It is these who follow the Lamb wherever he goes. These have been redeemed from mankind as firstfruits for God and the Lamb,

Rev. 14:4

Discipleship means to walk with Jesus where he walks, go with him wherever he goes, study the words that he says, obey the instructions he gives, imitating his life as he lived it–even if it means certain death. Discipleship requires that Jesus be given primary allegiance: full and wholehearted devotion with special focus on obedience to his commands and purposes (Matt. 16:24-26). Discipleship is a result and consequence of a genuine and living faith in Jesus’ sinless life, his shed blood, and glorious resurrection.

Discipleship means adherence to Christ, and, because Christ is the object of that adherence, it must take the form of discipleship.

An abstract Christology, a doctrinal system, a general religious knowledge on the subject of grace or on the forgiveness of sins, render discipleship superfluous, and in fact they positively exclude any idea of discipleship whatever, and are essentially inimical to the whole conception of following Christ.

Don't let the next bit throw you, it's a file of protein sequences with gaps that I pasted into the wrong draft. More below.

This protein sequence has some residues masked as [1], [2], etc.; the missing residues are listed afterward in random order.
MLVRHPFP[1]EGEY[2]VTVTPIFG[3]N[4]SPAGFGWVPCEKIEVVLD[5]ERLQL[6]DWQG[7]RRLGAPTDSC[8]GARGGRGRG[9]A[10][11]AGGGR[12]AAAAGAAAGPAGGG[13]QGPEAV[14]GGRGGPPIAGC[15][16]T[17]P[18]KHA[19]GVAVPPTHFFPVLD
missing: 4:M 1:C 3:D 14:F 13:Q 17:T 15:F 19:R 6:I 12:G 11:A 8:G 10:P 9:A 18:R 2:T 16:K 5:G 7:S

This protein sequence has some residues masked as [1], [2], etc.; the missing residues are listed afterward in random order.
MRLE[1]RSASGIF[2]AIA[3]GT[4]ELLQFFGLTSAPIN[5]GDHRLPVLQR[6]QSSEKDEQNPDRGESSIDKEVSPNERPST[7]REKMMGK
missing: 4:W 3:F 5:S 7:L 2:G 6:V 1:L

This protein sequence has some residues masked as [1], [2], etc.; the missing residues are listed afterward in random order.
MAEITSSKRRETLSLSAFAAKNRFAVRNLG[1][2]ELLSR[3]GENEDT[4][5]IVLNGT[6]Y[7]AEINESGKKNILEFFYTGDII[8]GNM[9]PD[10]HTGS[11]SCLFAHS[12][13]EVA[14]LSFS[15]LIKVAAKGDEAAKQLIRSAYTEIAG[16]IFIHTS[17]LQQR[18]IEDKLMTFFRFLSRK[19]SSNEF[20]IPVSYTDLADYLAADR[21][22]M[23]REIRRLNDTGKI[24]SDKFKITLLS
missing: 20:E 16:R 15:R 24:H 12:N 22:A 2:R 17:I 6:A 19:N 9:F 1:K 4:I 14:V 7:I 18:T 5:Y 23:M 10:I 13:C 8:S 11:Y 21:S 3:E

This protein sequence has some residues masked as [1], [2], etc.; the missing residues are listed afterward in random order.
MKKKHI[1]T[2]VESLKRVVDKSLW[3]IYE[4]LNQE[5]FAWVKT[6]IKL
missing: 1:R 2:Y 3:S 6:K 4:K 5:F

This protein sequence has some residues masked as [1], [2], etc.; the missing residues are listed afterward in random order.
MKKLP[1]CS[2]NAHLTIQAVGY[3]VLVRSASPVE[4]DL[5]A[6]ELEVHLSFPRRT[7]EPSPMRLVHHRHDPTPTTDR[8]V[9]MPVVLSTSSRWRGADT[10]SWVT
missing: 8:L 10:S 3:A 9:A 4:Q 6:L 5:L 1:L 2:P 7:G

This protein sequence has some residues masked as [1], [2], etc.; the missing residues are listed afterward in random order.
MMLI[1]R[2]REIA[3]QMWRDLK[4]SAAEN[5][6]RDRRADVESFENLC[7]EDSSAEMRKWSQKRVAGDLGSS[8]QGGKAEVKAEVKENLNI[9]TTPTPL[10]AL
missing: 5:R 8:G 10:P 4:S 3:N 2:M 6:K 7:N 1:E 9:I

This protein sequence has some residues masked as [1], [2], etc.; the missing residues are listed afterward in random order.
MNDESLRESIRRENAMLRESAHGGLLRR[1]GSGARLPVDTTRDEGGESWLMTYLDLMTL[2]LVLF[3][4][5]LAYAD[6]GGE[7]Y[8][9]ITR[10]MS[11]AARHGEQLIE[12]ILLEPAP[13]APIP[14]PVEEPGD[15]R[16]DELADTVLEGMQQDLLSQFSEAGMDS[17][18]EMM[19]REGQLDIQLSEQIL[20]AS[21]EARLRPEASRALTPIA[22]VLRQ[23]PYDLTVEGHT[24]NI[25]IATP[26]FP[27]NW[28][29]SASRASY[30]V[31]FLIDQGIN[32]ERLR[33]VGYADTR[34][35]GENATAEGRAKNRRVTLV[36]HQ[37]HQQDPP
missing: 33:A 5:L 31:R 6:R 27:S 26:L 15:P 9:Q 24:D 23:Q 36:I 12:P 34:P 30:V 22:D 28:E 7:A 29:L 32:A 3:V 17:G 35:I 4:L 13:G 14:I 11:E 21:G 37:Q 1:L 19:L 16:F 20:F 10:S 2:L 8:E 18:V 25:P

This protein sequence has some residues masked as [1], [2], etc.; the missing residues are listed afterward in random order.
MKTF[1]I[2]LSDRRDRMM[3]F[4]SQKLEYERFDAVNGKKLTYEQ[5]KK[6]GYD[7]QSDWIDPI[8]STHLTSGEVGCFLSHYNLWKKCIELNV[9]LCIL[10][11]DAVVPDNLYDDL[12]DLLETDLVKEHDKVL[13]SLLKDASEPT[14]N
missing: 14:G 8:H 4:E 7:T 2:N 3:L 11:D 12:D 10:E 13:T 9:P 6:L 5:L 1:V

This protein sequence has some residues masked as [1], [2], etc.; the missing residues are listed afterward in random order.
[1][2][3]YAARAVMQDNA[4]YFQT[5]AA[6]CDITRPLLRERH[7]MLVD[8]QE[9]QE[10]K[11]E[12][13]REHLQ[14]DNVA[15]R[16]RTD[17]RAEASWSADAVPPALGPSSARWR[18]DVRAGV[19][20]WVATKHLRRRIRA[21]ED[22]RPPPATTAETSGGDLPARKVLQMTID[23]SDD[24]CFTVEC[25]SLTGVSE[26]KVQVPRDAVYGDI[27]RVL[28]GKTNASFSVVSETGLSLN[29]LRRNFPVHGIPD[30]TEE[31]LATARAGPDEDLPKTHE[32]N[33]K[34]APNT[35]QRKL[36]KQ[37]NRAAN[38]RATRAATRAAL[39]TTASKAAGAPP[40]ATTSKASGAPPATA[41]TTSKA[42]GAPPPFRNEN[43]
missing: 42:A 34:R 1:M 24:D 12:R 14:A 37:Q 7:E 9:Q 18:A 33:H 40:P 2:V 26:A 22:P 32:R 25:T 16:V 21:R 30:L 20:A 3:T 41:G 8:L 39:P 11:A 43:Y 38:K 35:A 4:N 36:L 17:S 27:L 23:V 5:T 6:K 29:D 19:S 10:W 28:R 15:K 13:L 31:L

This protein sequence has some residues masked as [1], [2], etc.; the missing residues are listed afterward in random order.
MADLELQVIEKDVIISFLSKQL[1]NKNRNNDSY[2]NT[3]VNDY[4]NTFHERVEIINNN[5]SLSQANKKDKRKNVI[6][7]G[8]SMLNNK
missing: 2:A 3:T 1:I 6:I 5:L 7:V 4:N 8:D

With an abstract idea it is possible to enter into a relation of formal knowledge, to become enthusiastic about it, and perhaps even to put it into practice; but it can never be followed in personal obedience.

Christianity without the living Christ is inevitably Christianity without discipleship, and Christianity without discipleship is always Christianity without Christ.

Dietrich Bonhoeffer, The Cost of Discipleship (New York: Touchstone, 1995), 59 [paragraphing added].

HT: Desiring God